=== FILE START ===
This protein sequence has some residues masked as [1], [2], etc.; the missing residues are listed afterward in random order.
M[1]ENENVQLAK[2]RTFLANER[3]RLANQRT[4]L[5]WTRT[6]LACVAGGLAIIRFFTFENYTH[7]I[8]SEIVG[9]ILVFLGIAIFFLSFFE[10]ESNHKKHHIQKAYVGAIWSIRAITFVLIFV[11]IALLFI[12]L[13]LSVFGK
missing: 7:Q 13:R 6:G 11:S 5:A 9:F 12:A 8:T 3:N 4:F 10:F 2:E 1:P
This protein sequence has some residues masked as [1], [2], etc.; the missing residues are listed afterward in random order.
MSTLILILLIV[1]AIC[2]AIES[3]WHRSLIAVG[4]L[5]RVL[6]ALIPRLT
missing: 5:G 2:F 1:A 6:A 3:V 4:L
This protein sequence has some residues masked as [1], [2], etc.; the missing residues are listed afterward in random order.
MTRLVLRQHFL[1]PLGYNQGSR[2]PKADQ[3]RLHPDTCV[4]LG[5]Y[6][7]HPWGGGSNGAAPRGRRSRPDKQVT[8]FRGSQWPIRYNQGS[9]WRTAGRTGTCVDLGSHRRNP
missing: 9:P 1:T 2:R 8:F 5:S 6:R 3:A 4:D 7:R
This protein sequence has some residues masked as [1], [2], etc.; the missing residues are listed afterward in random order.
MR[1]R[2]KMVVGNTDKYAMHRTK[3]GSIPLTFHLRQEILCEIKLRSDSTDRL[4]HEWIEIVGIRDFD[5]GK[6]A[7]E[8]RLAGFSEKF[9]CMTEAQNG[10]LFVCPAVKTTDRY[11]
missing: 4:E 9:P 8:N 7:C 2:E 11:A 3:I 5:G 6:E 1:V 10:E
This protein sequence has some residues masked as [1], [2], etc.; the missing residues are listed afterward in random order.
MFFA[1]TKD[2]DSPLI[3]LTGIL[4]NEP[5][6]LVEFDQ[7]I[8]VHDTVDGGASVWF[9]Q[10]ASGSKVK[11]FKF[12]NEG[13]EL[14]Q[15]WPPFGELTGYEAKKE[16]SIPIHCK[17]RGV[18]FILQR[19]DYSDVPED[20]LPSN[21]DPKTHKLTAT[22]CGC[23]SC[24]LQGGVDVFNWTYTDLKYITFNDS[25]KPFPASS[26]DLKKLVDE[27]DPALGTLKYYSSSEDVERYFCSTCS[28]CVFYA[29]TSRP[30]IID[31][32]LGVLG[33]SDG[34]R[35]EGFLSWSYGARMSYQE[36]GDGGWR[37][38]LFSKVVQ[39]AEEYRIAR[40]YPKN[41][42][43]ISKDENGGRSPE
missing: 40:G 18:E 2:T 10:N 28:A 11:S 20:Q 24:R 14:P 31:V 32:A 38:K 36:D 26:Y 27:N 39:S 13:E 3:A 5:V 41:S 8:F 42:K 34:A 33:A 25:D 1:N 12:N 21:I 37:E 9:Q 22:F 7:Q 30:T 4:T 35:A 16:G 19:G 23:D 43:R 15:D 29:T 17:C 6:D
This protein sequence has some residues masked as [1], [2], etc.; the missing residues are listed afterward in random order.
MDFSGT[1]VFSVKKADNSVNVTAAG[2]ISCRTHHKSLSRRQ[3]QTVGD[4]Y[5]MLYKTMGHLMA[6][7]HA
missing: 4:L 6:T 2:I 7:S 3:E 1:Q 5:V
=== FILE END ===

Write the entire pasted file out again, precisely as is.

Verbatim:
This protein sequence has some residues masked as [1], [2], etc.; the missing residues are listed afterward in random order.
M[1]ENENVQLAK[2]RTFLANER[3]RLANQRT[4]L[5]WTRT[6]LACVAGGLAIIRFFTFENYTH[7]I[8]SEIVG[9]ILVFLGIAIFFLSFFE[10]ESNHKKHHIQKAYVGAIWSIRAITFVLIFV[11]IALLFI[12]L[13]LSVFGK
missing: 7:Q 13:R 6:G 11:S 5:A 9:F 12:A 8:T 3:N 4:F 10:F 2:E 1:P
This protein sequence has some residues masked as [1], [2], etc.; the missing residues are listed afterward in random order.
MSTLILILLIV[1]AIC[2]AIES[3]WHRSLIAVG[4]L[5]RVL[6]ALIPRLT
missing: 5:G 2:F 1:A 6:A 3:V 4:L
This protein sequence has some residues masked as [1], [2], etc.; the missing residues are listed afterward in random order.
MTRLVLRQHFL[1]PLGYNQGSR[2]PKADQ[3]RLHPDTCV[4]LG[5]Y[6][7]HPWGGGSNGAAPRGRRSRPDKQVT[8]FRGSQWPIRYNQGS[9]WRTAGRTGTCVDLGSHRRNP
missing: 9:P 1:T 2:R 8:F 5:S 6:R 3:A 4:D 7:R
This protein sequence has some residues masked as [1], [2], etc.; the missing residues are listed afterward in random order.
MR[1]R[2]KMVVGNTDKYAMHRTK[3]GSIPLTFHLRQEILCEIKLRSDSTDRL[4]HEWIEIVGIRDFD[5]GK[6]A[7]E[8]RLAGFSEKF[9]CMTEAQNG[10]LFVCPAVKTTDRY[11]
missing: 4:E 9:P 8:N 7:C 2:E 11:A 3:I 5:G 6:E 1:V 10:E
This protein sequence has some residues masked as [1], [2], etc.; the missing residues are listed afterward in random order.
MFFA[1]TKD[2]DSPLI[3]LTGIL[4]NEP[5][6]LVEFDQ[7]I[8]VHDTVDGGASVWF[9]Q[10]ASGSKVK[11]FKF[12]NEG[13]EL[14]Q[15]WPPFGELTGYEAKKE[16]SIPIHCK[17]RGV[18]FILQR[19]DYSDVPED[20]LPSN[21]DPKTHKLTAT[22]CGC[23]SC[24]LQGGVDVFNWTYTDLKYITFNDS[25]KPFPASS[26]DLKKLVDE[27]DPALGTLKYYSSSEDVERYFCSTCS[28]CVFYA[29]TSRP[30]IID[31][32]LGVLG[33]SDG[34]R[35]EGFLSWSYGARMSYQE[36]GDGGWR[37][38]LFSKVVQ[39]AEEYRIAR[40]YPKN[41][42][43]ISKDENGGRSPE
missing: 40:G 18:E 2:T 10:N 28:A 11:S 20:Q 24:R 14:P 31:V 32:A 38:K 36:D 26:Y 27:N 39:S 13:E 3:A 5:V 41:S 8:F 42:K 34:A 33:A 25:D 1:N 12:N 21:I 37:E 9:Q 22:F 7:Q 30:T 4:T 35:A 16:G 19:G 23:D 43:R 15:D 29:T 17:C 6:D
This protein sequence has some residues masked as [1], [2], etc.; the missing residues are listed afterward in random order.
MDFSGT[1]VFSVKKADNSVNVTAAG[2]ISCRTHHKSLSRRQ[3]QTVGD[4]Y[5]MLYKTMGHLMA[6][7]HA
missing: 4:L 6:T 2:I 7:S 3:E 1:Q 5:V